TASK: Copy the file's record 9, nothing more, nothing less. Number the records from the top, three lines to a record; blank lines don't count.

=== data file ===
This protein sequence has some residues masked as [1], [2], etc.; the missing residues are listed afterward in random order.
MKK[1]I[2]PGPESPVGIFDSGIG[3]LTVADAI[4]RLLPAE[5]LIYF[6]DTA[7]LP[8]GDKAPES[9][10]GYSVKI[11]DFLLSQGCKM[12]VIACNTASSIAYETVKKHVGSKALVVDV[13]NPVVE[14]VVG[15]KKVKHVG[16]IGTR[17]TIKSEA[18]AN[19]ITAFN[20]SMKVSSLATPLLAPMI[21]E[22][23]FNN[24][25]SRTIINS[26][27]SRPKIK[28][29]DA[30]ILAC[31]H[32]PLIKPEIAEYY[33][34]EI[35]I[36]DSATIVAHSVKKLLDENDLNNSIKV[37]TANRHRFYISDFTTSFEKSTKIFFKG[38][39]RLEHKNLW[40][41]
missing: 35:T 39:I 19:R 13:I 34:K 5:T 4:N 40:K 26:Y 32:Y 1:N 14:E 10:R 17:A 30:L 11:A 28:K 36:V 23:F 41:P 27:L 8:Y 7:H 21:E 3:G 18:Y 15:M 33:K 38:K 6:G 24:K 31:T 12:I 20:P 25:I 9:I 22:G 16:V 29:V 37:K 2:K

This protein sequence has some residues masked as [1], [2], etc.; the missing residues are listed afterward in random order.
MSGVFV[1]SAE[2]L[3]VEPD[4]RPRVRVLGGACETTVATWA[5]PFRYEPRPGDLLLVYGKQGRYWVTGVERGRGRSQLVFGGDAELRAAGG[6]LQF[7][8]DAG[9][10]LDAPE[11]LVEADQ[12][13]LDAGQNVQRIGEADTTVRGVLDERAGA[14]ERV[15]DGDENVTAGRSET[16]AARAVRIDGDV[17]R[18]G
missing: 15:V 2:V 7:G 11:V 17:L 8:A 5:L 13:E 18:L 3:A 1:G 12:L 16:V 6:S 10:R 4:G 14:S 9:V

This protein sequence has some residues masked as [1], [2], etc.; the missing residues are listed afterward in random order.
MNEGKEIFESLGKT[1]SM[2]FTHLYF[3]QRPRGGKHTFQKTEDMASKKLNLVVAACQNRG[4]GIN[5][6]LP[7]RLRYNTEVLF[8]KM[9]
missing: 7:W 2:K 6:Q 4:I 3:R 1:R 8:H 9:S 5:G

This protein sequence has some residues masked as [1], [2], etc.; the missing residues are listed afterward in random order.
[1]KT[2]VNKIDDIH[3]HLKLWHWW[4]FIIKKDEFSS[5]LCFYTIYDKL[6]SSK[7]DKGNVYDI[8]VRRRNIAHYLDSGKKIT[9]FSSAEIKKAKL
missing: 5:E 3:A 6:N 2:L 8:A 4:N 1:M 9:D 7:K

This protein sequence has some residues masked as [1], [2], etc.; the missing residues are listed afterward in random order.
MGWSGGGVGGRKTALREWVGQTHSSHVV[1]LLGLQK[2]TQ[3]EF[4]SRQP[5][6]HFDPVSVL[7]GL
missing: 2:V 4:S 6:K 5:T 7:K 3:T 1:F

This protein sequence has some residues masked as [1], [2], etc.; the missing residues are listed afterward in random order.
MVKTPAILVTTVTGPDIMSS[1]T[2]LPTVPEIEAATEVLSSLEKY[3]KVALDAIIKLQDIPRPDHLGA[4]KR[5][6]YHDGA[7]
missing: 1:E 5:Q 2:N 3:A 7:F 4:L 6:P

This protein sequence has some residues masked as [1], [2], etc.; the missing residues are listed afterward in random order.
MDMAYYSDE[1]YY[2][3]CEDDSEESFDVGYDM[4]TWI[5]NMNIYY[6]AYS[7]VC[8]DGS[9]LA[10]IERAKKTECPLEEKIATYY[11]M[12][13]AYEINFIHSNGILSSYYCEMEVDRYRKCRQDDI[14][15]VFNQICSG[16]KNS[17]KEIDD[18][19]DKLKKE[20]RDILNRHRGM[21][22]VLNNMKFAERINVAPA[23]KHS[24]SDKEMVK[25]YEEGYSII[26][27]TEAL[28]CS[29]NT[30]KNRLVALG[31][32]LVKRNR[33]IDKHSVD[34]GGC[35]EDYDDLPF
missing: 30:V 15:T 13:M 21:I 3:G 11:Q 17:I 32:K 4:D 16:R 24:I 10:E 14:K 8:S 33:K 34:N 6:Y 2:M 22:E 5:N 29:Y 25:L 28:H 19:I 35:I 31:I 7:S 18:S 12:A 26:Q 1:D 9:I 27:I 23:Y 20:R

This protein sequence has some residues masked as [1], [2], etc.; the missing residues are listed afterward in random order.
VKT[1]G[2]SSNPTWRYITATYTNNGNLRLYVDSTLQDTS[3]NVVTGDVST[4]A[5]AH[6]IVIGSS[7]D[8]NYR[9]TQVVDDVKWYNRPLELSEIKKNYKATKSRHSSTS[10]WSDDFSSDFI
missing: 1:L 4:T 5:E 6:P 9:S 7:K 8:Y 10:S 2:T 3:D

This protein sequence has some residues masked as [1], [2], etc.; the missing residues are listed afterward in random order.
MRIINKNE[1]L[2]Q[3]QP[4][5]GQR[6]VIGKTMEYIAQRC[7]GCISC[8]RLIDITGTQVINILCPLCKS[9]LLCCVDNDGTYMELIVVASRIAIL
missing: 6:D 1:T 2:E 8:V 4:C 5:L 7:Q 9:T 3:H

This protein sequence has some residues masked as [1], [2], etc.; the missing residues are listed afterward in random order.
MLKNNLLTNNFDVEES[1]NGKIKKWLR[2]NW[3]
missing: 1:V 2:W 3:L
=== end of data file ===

This protein sequence has some residues masked as [1], [2], etc.; the missing residues are listed afterward in random order.
MRIINKNE[1]L[2]Q[3]QP[4][5]GQR[6]VIGKTMEYIAQRC[7]GCISC[8]RLIDITGTQVINILCPLCKS[9]LLCCVDNDGTYMELIVVASRIAIL
missing: 6:D 1:T 2:E 8:V 4:C 5:L 7:Q 9:T 3:H